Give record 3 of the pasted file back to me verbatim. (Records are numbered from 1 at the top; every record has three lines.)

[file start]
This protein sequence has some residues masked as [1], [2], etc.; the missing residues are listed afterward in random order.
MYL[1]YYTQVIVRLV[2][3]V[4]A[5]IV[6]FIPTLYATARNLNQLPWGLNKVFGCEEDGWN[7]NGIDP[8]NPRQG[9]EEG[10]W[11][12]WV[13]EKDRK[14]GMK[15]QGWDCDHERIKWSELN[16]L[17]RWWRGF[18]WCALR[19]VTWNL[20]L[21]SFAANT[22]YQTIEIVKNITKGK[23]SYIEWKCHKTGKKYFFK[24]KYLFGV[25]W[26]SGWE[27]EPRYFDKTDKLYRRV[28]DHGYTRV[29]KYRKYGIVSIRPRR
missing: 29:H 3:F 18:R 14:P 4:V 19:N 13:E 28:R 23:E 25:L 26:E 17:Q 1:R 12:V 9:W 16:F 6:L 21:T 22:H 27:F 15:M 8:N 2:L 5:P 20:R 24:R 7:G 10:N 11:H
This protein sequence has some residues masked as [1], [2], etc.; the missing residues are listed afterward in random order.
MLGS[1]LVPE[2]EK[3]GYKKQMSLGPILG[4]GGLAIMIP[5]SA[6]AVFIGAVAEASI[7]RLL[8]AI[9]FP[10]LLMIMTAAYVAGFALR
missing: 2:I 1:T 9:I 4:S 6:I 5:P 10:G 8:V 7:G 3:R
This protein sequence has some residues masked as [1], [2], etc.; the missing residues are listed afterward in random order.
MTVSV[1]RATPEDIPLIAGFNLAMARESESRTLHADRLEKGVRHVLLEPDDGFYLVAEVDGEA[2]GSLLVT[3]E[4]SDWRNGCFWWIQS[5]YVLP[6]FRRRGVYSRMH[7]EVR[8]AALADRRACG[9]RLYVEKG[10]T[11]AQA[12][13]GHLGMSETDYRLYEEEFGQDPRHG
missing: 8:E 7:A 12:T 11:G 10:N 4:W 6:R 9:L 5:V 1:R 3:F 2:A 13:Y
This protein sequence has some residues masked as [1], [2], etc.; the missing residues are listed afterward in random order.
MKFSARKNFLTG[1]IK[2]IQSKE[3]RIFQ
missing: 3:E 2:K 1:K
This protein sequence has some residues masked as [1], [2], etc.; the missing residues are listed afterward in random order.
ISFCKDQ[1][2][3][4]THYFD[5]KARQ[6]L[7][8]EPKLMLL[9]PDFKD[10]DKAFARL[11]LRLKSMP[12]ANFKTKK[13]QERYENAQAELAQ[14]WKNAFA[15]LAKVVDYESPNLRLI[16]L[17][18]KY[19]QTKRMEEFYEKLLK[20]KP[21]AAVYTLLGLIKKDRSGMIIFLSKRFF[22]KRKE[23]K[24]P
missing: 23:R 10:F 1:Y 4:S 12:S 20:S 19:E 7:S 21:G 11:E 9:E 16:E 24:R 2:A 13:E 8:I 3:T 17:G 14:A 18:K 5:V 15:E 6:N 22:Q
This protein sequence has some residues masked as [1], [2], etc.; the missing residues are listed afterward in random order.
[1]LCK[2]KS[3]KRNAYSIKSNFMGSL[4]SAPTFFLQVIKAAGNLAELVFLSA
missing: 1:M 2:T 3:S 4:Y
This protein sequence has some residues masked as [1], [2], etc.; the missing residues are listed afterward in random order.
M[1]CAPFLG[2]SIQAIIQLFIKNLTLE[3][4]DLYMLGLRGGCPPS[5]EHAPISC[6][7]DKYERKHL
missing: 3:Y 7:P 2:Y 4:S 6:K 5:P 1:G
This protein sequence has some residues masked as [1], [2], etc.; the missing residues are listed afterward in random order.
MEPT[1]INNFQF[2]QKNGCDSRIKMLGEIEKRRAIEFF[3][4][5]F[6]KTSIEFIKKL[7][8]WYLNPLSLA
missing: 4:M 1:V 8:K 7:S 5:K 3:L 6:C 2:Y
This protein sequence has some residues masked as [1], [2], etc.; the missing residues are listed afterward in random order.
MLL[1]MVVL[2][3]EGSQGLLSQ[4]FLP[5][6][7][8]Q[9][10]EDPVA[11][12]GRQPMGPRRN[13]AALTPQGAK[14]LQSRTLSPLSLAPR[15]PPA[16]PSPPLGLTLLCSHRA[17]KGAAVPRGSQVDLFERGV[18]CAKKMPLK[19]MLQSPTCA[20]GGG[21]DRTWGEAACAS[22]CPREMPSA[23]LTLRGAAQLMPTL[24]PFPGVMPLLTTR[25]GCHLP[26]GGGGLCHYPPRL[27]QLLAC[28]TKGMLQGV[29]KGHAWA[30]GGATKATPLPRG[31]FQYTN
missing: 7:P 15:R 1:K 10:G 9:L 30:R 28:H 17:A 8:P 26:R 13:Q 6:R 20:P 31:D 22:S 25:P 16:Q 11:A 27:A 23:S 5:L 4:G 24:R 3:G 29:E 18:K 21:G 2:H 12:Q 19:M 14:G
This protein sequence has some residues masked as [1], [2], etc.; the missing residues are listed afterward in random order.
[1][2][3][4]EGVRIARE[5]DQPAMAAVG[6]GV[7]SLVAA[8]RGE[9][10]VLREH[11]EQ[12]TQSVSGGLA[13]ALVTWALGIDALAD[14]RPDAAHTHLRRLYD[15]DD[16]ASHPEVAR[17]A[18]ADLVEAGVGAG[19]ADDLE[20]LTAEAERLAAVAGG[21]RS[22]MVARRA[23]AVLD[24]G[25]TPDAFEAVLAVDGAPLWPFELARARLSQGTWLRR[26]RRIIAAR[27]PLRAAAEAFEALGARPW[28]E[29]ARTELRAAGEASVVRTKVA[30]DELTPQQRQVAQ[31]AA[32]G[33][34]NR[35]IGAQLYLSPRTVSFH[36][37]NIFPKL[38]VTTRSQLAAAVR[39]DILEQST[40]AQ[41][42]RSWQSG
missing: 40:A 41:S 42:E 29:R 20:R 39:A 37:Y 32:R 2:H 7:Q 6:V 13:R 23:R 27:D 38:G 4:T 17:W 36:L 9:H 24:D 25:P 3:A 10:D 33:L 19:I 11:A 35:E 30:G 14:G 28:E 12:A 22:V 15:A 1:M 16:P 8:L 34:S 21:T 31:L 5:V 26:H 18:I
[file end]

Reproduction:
This protein sequence has some residues masked as [1], [2], etc.; the missing residues are listed afterward in random order.
MTVSV[1]RATPEDIPLIAGFNLAMARESESRTLHADRLEKGVRHVLLEPDDGFYLVAEVDGEA[2]GSLLVT[3]E[4]SDWRNGCFWWIQS[5]YVLP[6]FRRRGVYSRMH[7]EVR[8]AALADRRACG[9]RLYVEKG[10]T[11]AQA[12][13]GHLGMSETDYRLYEEEFGQDPRHG
missing: 8:E 7:A 12:T 11:G 10:N 4:W 6:R 9:L 5:V 1:R 3:F 2:A 13:Y